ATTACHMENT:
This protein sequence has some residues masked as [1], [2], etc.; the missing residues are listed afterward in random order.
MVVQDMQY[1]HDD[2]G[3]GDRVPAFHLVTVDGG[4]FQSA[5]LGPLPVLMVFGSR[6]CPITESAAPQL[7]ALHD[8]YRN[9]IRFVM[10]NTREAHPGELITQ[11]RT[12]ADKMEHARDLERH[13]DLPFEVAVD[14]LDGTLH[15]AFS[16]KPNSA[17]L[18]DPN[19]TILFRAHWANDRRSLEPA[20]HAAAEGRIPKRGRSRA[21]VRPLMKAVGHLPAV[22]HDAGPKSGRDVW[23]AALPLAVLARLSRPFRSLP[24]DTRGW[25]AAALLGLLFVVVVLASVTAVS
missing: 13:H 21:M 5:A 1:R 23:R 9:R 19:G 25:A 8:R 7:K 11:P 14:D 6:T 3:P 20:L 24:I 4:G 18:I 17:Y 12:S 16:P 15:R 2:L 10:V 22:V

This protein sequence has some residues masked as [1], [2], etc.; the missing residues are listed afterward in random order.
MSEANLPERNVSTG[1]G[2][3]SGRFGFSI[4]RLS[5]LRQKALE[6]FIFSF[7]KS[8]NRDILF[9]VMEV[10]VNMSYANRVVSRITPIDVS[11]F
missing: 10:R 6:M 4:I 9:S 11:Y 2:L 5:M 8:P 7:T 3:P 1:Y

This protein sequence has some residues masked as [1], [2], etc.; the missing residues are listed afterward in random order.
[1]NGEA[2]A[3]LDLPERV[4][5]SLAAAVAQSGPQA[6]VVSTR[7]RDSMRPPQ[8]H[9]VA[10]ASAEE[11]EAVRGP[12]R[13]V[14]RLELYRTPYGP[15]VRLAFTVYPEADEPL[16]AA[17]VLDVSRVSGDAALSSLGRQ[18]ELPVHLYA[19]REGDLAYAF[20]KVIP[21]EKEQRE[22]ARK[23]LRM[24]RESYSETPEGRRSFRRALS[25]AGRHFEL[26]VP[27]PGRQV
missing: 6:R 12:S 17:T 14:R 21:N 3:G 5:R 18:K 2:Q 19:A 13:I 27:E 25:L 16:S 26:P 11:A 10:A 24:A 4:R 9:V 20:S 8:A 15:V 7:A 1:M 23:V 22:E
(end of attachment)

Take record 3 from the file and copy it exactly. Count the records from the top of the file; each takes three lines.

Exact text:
This protein sequence has some residues masked as [1], [2], etc.; the missing residues are listed afterward in random order.
[1]NGEA[2]A[3]LDLPERV[4][5]SLAAAVAQSGPQA[6]VVSTR[7]RDSMRPPQ[8]H[9]VA[10]ASAEE[11]EAVRGP[12]R[13]V[14]RLELYRTPYGP[15]VRLAFTVYPEADEPL[16]AA[17]VLDVSRVSGDAALSSLGRQ[18]ELPVHLYA[19]REGDLAYAF[20]KVIP[21]EKEQRE[22]ARK[23]LRM[24]RESYSETPEGRRSFRRALS[25]AGRHFEL[26]VP[27]PGRQV
missing: 6:R 12:S 17:T 14:R 21:N 3:G 5:R 18:K 2:Q 19:A 13:I 27:E 25:L 16:S 26:P 11:A 10:A 24:A 4:R 9:V 20:S 8:A 15:V 7:A 1:M 23:V 22:E